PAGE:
|Publication number||US363829 A|
|Publication date||May 31, 1887|
|Publication number||US 363829 A, US 363829A, US-A-363829, US363829 A, US363829A|
|Inventors||Oliver T. Jennings|
|Export Citation||BiBTeX, EndNote, RefMan|
|Referenced by (4), Classifications (1)|
|External Links: USPTO, USPTO Assignment, Espacenet|
0., T. JENNINGS.
GLOVE, MITTEN; 6w.
No. 363,829. Patented-May 31, 1887.
lAiVjEg/TOH By JW All ATTORNEYS,
N. PETERS. mwmmmm Washington 04;
UNITED STATES PATENT OEFIcE.
OLIVER T. EN N INGS, OF BROOKLYN, NEW YORK, ASSIGNOR TO A. G.
1 JENNINGS & soNs,
OF SAME PLACE.
SPECIFICATION forming part of Letters Patent No. 363,829, dated May 31, 1887. 7 Application filed April13, 1887. Serial N0123-l.626. (No model.)
To all whom it may concern:
Be it known that I, OLIVER T. JENNINGS, of Brooklyn, Kings county, New York, have invented new and useful Improvements in Knitted Fabrics, of which thefollowing is a full, clear, and exact description.
The object of my invention is to prevent the spreading of the embroidered stitching on knitted or woven gloves, mittens, hosiery, &c., when the article itself is stretched.
The invention consists in a piece of nonelastic substance placed against the inner'side ofthe knitted goods opposite to the rows of stitching. This non-elastic substance prevents the rows of ribbed stitching from spreading apart, and keeps them parallel when the glove or article is stretched.
Reference is to be had to the accompanying drawings, forming part of this specification, in which v Figure 1 is a perspective view of a human arm and hand wearing a knitted mitt provided with my invention. Fig. 2 is a perspective View of such a mitt, one end being folded over, showing my improvement applied; and Fig 3 is a sectional view on line 0 c, Fig. 2.
. Ain the drawings represents a mitt made of elasticsubstance, such as knitted or woven material, and provided with the rows of embroidered stitches or ribs a. These stitches a as now constructed are generally arranged in parallel rows, and when the elastic mitt is placed over the hand it naturally stretches,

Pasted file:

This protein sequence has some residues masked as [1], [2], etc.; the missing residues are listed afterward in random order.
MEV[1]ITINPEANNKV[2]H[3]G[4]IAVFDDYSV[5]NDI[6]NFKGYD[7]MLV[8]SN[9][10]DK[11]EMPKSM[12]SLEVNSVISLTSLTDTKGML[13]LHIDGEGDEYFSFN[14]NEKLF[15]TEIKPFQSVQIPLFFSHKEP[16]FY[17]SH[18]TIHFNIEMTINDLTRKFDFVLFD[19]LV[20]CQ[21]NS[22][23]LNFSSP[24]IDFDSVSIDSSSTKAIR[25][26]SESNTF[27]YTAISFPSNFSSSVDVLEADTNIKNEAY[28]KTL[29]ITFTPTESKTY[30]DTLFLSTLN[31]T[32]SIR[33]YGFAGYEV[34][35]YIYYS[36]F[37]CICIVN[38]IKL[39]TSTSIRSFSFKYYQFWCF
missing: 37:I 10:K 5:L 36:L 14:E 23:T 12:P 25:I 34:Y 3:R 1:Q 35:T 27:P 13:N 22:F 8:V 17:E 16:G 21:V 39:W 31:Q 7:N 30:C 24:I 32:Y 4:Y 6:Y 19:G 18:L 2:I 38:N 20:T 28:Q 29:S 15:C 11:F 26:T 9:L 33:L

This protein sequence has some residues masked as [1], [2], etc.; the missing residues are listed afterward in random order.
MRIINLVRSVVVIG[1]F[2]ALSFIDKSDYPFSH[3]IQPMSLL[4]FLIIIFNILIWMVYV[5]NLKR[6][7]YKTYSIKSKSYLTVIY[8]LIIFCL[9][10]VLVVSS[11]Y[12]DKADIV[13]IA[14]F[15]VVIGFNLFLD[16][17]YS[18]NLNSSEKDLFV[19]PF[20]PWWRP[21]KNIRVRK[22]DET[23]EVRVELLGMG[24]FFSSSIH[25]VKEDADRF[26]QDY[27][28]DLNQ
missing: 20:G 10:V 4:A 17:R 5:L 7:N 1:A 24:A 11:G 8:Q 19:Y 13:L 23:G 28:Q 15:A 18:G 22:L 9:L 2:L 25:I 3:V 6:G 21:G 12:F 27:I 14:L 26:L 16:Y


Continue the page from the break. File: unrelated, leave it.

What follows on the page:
and atthe same time draws the stitches or ribs to out of shape and direction. To obviate this and to keep the stitches a at all times parallel, or at any rate in the desired relative positions,
I insert a piece of non-elastic fabric, bsuch as lel,or in the desired relative position,and preg serves to the ribs a, when on the hand, the same appearance as when the goods are not stretched.
In the drawings I have shown three pieces of fabric 1) under three series of stitches, each series consisting of several rows, which but for the fabric b would be deranged when the mitt is stretched. One single pieee'b may be placed under the entire series of stitches, if desired. The stitches a are shown to hold the fabric 1) on the mitt.
I do not claim joining the edges of elastic fabric by a non-elastic fabric.
Having now described my in venlion, what I claim is 1. The elastic fabric A, having rows of embroidered stitches a on one side, in combination with a non-elastic fabric, 1), secured to the opposite side of the fabric A, in line with the stitches a, to take away the elasticity of fabric A at that point only, substantiallyas described.
2. The elastic fabric A, having stitchesa on one side, in combination with the non-el'as tic fabric 1), held in place by said stitches on the opposite side of the fabric A, as specified.
OLIVER T. JENNINGS.
CHARLES G. M. THOMAS, GUSTAV SOHNEPPE.
When this non-elastic fabric 1) is used as I
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